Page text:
Cantrips in OSR Games

I’m a massive fan of cantrips. In roleplaying/D&D terms cantrips are low–usually zero–level spells that mages have and can cast without using any of their spell slots. These aren’t big powerful spells, they’re small little cool things that various magic-users can do by harnessing their innate arcane mastery, for example: lighting a candle.

Unfortunately cantrips aren’t really a things by default in my beloved OSR games and, whilst I’ve seen a few implementations of them in various books, none of them have really captured my imagination or made me want to include them in my games. With my CSI: Great Lunden (you can see the player handout I did here) game starting in a few weeks (yikes – that came round fast) I wanted to have some way to represent cantrips in the game that was going to be easy and not require a whole slew of new mechanics.

Cantrips are one of the things I really enjoyed about 5E D&D, effectively there’s a list of 0-level spells you get to pick from, each with some really minor effect but–since they don’t cost spell slots–you can just keep on using them. I love this because it means that your mages (especially a low level) is still going to have some magic stuff they can do even when they’ve blown through their two magic missile spells (or whatever is in their arsenal).

Since we’re running LOTFP for our Midderlands game there are only three spell-casting classes that I really need to concern myself with:

  • Cleric
  • Elf
  • Magic-User

Elves and Magic-users both utilise the same sorts of spells so I really only need to focus on Arcane and Divine spells, so I decided to dig out my 5E PHB and have a look at some of the cantrips available for those two types of magic.

Arcane Cantrips

Basically the arcane cantrips seem to fall into the following rough categories:

  • Inflict a small amount of damage.
  • Make a really weak illusion.
  • Create illumination.
  • Send small messages.
  • Perform magical tricks.

Divine Cantrips

Divine cantrips seem to run along the following lines:

  • Create illumination.
  • Giving allies a small bonus to dice rolls.
  • Repair objects.
  • Inflict small amounts of damage.
  • Perform small, wondrous signs.

At first I considered just adding some additional spells to the existing list for LOTFP but I don’t really see a massive benefit to adding yet another thing for the player characters to track in the game. Then it occurred to me that I could just create a list of minor magics that PC Magic-Users and Clerics could just do (since most of the damaging stuff is less effective that using a weapon anyway).

My Cantrip Idea

So, for my Midderlands game, I’m considering allowing Magic-Users and Clerics to perform effects from the following lists at will:

Cleric Cantrips

Clerics may perform one of the following effects as their action per round, doing so does not cost any spell slots, however casting the cantrip must be their only action, they may not move or do anything else taxing.

  • Cause an object to shed light in a 20′ x 20′ radius (the light can be coloured as desired). This effect ends if the Cleric creates a light on another object or dismisses it as a free action.
  • Repair a single small break or tear in object (this cannot restore magical functionality to broken arcane items).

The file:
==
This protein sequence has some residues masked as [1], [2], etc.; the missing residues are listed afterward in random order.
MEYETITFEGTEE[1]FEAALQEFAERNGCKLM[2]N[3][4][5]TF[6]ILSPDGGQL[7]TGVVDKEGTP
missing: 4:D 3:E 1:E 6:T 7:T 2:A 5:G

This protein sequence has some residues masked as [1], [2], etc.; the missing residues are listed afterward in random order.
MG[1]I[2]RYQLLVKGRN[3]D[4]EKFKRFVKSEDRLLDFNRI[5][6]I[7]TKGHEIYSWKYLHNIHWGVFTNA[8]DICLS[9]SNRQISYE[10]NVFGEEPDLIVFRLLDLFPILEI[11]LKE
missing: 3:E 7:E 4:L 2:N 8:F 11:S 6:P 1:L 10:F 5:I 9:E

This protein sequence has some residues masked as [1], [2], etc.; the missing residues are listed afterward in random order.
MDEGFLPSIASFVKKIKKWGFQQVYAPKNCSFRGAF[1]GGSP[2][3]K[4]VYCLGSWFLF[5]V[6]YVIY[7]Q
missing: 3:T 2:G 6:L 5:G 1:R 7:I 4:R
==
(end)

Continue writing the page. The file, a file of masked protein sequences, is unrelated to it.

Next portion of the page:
• Make their voice boom three times as loud for 1 minute.
  • Cause flames to flicker, brighten, dim or change colour for 1 minute.
  • Cause harmless ground tremors for 1 minute.
  • Create a sound (such as a rumble of thunder) that originates from a point of your choice within 30′
  • Instantaneously cause an unlocked window or door to burst open or slam shut.
  • Alter the appearance of your eyes for 1 minute.

Magic-user Cantrips

Magic-users may perform one of the following effects as their action per round, doing so does not cost any spell slots, however casting the cantrip must be their only action, they may not move or do anything else taxing.

  • Cause an object to shed light in a 20′ x 20′ radius (the light can be coloured as desired). This effect ends if the Cleric creates a light on another object or dismisses it as a free action.
  • Throw a bolt of magic energy at a person, make a ranged attack, if successful the target takes 1D6 damage.
  • Magically move an object weighing no much than 10 lbs 30′.
  • Repair a single small break or tear in object (this cannot restore magical functionality to broken arcane items).
  • Create an illusionary sound or image of an object within 30′, the illusion lasts for 1 minute or until dismissed. Images have no substance and are easily determined to be false if examined, objects created must be no larger than a 5′ cube.
  • Create a harmless sensory effect such as a puff of wind or faint musical notes.
  • Instantaneously light or snuff out a candle, torch or small campfire.
  • Instantaneously clean or soil an object no larger than 1 cubic foot.
  • Chill, warm or flavour up to 1 cubic foot of non-living material for 1 hour.
  • Make a colour, mark or illusionary image appear on a surface or object for 1 hour.
  • Create a non-magical trinket or illusionary image that fits in your hand and lasts until the end of next turn.

Those are the lists I’ve got so far (based on the 5E cantrips), I will probably tweak them or trim the lists down before implementing them in the game. Let me know what you think.

Image used for the article is A Suitable Present taken from the Old Book Illustrations website: https://www.oldbookillustrations.com/illustrations/suitable-present/

One thought on “Cantrips in OSR Games”

  1. I do like the idea of cantrips in OSR games but light is one of those things that I do’t like being free. Light as a cantrip can completely do away with the fear of running out of torches. I don’t like Darkvision on races either. PCs should fear the dark.

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